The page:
Family calls for dogs to be banned in public parks after dog attacks

Family calls for dogs to be banned in public parks

On Monday, three-year-old Caidynce King was bitten in the face by a Rottweiler tied to the bleachers while his owner watched a baseball game.  Reports vary on the attack.

Three-year-old Caidynce King was also at the diamonds with her family but wandered away and “ended up coming behind these two dogs,” said Gord McMahon, a peace officer with City of Grande Prairie.

When the child fell on top of the larger dog, it turned and bit her, McMahon said. – CBC.ca

However, another report says the child was playing with two dogs when the attack occurred.  The parents claim that she was running past the dogs to her mother.  The owner claims that her dog had been around kids before and that the little girl approached the dogs.  She told CTV that she was jumping down to be with “Charlie” when the bite happened.  The dog that bit the girl will not be destroyed, but will be required to be strictly controlled and monitored.  The owner is being charged with having an animal that “bites, attacks or injures a person.” The violation carries a fine between $200 and $2,500.

From what I have read, I think this is failure on both sides.  Parents should never let their young children approach strange dogs, run past them or play with them in a manner that involves anything approaching roughhousing.  Dog owners should be paying attention to their dogs in a public area and aware of who is approaching them and what is happening around them.

Even if one party is stupid enough to encourage an unsafe child/dog interaction does not make it all right for the other party to just sit back and let it happen. – Me.

However, the Kings’ call for a banning of dogs in public parks is just absurd and fortunately, the city is not considering changes to the bylaw allowing on-leash dogs in city parks.  More little kids are killed by cars than by dogs, but I don’t see people lobbying to remove cars from the city streets.  I’m wondering whether this is guilt speaking, much like the Ranfones and their pet door warning crusade.  No, it shouldn’t happen to anyone, but it does and I’m scratching my head why the Kings think that banning dogs from public parks is better than ensuring that their child never approaches another dog without close parental supervision.

What to do if your Shiba is attacked by another dog

There’s plenty out there about how to prevent dog attacks, but there’s less out there about what to do if a dog is actually attacking your Shiba.  You may have seconds to react before your dog is seriously injured or killed.

I have previously told the stories of “Buddy” (my friends’ dog) and Tierce and have written about Bella and Kody as well as general stories about dog attacks.  When Buddy grabbed Tierce, all I did was stand there and repeat “Oh my God, Oh my God!” over and over again while they pried the two dogs apart.  Not effective.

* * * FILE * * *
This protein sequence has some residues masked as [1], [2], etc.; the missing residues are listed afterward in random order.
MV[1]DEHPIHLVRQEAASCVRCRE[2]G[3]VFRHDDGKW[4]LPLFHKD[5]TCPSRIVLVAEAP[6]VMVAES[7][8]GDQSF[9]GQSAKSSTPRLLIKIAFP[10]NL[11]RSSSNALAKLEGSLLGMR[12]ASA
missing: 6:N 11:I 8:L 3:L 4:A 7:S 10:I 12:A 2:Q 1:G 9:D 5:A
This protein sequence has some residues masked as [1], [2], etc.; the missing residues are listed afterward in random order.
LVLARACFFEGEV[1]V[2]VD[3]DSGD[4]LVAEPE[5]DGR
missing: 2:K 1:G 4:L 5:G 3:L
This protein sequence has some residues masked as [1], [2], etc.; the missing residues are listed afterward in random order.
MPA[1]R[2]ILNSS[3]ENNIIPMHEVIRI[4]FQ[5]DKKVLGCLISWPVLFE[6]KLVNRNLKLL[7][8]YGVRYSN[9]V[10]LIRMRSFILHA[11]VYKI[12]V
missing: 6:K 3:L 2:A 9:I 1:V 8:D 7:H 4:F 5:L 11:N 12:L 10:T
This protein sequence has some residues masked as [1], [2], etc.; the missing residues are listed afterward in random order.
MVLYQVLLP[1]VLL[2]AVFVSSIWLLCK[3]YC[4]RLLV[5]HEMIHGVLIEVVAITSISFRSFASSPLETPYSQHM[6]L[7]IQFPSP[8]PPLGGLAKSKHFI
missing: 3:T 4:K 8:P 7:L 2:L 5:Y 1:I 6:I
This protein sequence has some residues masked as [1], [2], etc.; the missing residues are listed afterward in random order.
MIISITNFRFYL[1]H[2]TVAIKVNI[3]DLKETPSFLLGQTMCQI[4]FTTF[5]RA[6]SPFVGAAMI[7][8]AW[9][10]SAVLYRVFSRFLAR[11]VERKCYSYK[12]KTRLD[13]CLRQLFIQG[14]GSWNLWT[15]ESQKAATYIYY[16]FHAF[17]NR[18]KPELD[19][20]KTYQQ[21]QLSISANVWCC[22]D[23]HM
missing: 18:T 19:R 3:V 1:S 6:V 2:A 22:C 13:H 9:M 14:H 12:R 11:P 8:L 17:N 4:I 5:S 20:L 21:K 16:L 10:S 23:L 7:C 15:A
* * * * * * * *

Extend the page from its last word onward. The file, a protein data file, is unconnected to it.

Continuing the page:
All of these things I’m going to talk about do carry risk with them, no matter what they are.  Remember, anyone who gets into a dog fight stands a chance of becoming the target of any of the dogs involved, even their own.

A little distance ahead of us were some boys throwing sticks in the water for two Newfoundland dogs. Suddenly a quarrel sprang up between the dogs. They were both powerful creatures, and fairly matched as regarded size. It was terrible to hear their fierce growling, and to see the way in which they tore at each other’s throats. I looked at Miss Laura. If she had said a word, I would have run in and helped the dog that was getting the worst of it. But she told me to keep back, and ran on herself.

The boys were throwing water on the dogs, and pulling their tails, and hurling stones at them, but they could not separate them. Their heads seemed locked together, and they went back and forth over the stones, the boys crowding around them, shouting, and beating, and kicking at them.

“Stand back, boys,” said Miss Laura; “I’ll stop them.” She pulled a little parcel from her purse, bent over the dogs, scattered a powder on their noses, and the next instant the dogs were yards apart, nearly sneezing their heads off.

“I say, Missis, what did you do? What’s that stuff? Whew, it’s pepper!” the boys exclaimed. ~ Marshall Saunders, Beautiful Joe

I’m sure that most people aren’t going to walk around with pepper shakers, but there is a variety of pepper spray on the market for aggressive dogs.  Note that in Canada it is regulated and misuse can result in criminal charges (as it can in the U.S. and other countries, no doubt).  You also have to have a steady hand in order to hit the dog in the eyes and nose.  For that, you need to wait until the dog is really, really close.  Pepper spray is not a guarantee that the dog will stop attacking.

dogbreedinfo.com recommends carrying a walking stick, not to beat an attacking dog, but to “poke” it away.  Leerburg recommends carrying both a walking stick and pepper spray.

Unfortunately, when it comes to Shibas, it seems that American Pit Bull Terriers are involved in many of the attacks that leave the Shiba injured or killed.  Now APBTs are a special case.  They don’t have “locking jaws” or any nonsense like that, but they are very strong, unbelievably intense and have been bred for the express purpose of fighting other dogs.  APBT Rescue Central has tips on using breaking sticks and breaking up a dog fight (the website emphasizes never to use this technique on other breeds, which will just get you bitten).  One website emphasizes preventing the dog from shaking its head, which can be a main cause of damage and death (although not everyone wants to lie on an aggressive dog.  Just sayin’).